a bar chart depicting the downward trend of general HRV values as males and females age from 14 to 77.

The equivalent chart using the log scale is shown below – you can see there is a more linear decrease with age up to the late 60s, after which HRV stabilizes in later life. This linear behavior, when log-transformed, is typical also of changes experienced by an individual on a day-to-day basis due to changes created by training and lifestyle.

a bar chart depicting the downward trend of HRV values using log scale as males and females age from 14 to 77.

Both charts show that HRV numbers for men and women are pretty much equivalent. 

So, if these are representative averages for a broad population, what about sportsmen and women? A study in 2012 enrolled 200 subjects aged 18-24 who either took part in competitive sports or who had an active lifestyle but were not competitive.

The chart below shows comparable numbers between active men and women to the general population as you would expect, whereas those for sportsmen and women are considerably higher (20% and 60% respectively).

a bar chart depicting the HRV values for general population of men and women, active men and women, and sports men and women. Sports men and women have higher vales of all.
a bar chart depicting the HRV values using log for general population of men and women, active men and women, and sports men and women. Sports men and women have higher vales of all.

HRV for Masters athletes

Another recent study (Deus, 2019) looked at small groups of Masters athletes (endurance and sprint) vs. both age-matched sedentary people and 25-year-old healthy but not athletic subjects. 

An interesting conclusion from this one is that although the Masters athletes had an average age of 51 years, their HRV was as high as that of active 25-year-olds, and much higher than that of similarly aged controls that were healthy but not athletic. Further evidence that lifelong physical activity can really help set back the age clock.

a bar chart depicting the HRV values for general population categories of active 25 year-olds, non-athlete healthy middle aged, sprint masters and endurance masters. Masters athletes are only slightly below 25 yo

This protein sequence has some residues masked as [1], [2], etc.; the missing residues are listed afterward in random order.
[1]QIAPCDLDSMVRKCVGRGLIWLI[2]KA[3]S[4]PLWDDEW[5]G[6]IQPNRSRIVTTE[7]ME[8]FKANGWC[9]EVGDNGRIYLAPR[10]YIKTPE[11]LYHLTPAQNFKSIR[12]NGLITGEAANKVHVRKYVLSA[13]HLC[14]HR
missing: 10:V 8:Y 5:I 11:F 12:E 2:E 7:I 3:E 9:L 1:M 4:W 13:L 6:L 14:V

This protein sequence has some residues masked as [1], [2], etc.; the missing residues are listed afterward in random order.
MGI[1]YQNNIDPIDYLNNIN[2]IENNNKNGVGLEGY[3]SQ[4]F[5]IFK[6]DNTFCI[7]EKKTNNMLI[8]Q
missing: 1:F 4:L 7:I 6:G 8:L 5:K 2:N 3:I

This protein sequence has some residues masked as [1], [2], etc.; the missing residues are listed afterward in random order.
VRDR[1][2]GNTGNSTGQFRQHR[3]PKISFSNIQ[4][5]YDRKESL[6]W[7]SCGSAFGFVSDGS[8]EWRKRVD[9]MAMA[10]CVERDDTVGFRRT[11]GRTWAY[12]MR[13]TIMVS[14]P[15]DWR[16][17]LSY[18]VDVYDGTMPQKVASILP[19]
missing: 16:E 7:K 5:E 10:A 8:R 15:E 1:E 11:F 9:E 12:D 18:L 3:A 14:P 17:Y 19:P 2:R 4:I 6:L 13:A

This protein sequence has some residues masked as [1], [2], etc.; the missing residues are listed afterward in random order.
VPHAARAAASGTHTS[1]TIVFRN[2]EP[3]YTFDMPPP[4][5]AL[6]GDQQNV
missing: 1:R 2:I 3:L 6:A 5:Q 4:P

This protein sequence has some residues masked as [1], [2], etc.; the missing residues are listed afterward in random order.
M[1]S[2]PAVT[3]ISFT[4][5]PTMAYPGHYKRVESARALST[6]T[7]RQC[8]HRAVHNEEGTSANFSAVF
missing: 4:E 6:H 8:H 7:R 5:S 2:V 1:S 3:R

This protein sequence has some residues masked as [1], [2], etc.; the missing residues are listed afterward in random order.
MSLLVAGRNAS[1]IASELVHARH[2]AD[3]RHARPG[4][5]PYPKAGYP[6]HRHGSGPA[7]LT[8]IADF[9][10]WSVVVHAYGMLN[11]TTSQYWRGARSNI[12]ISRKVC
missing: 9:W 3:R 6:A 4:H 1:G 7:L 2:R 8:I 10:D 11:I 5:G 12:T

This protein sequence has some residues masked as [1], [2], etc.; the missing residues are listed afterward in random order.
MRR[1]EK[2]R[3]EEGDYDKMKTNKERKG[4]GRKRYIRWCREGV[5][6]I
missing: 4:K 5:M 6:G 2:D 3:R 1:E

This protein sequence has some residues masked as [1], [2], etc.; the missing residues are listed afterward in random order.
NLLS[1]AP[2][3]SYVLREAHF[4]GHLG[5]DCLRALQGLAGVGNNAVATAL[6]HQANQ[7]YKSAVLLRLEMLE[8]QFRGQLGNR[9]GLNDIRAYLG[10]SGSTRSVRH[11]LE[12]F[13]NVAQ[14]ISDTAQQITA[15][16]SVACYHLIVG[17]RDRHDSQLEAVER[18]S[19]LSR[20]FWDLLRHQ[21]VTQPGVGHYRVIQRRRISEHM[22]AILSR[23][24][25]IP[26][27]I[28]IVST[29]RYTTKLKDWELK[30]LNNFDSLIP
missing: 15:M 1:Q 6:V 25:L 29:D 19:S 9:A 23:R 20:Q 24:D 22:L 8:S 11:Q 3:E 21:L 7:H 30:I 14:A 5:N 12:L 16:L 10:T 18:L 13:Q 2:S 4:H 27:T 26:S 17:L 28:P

Best practice and getting started

To find out more about the benefits of training with HRV, go to start with this article.

It is important to bear in mind that a bit like body weight, HRV changes from day to day, and changes of 10% one way or the other are not unusual. Also, like body weight, the underlying trend matters, and a baseline calculated as a weekly seven-day rolling average will reveal these. When training, recovery and lifestyle are well matched, it’s remarkable how stable your HRV baseline becomes. Good HRV apps and software will measure the day-to-day variation and identify when daily changes become significant — often by color-coding the variation against the standard deviation.

For best practice, here is a checklist to help you get the most out of HRV monitoring:

  • Readings taken at the same time every day (ideally just after waking)
  • Use a validated sensor & app
  • Keep to the same body position (standing for elite athletes, otherwise sitting)
  • Follow paced breathing (7-10 Br/min for athletes) (Why is this important?)
  • Take at least 4-5 measures per week
  • Record wellness scores & comments to provide context 
  • Check trends in the baseline as well as daily readings/color codes
  • Don’t take measurements on race day

Why not give it a go and see how your HRV measures up and if you can get your HRV trending up above the ‘norms’ discussed above?

References 

  1. Buchheit, M. et al. (2009, Dec. 22). Monitoring endurance running performance using cardiac parasympathetic function. Retrieved from Springer Link 
  2. Flatt, A. & Esco, M. (2015, June). Evaluating individual training adaptation with smartphone-derived heart rate variability in a collegiate female soccer team. Retrieved from ResearchGate
  3. Jandackova, V. K. et al. (2019, Sept. 24). Healthy Lifestyle and Cardiac Vagal Modulation Over 10 Years: Whitehall II Cohort Study. Retrieved from PubMed
  4. Tegegne, B. S. et al. (2020, Dec. 1). Reference values of heart rate variability from 10-second resting electrocardiograms: the Lifelines Cohort Study. Retrieved from PubMed
  5. Deus, L. A. et al. (2019, June 1). Heart rate variability in middle-aged sprint and endurance athletes. Retrieved from PubMed
Coaching Business Solutions

Coaching Business Solutions

Increase your exposure to more athletes and earn additional income as an endurance coach through TrainingPeaks.

Related Articles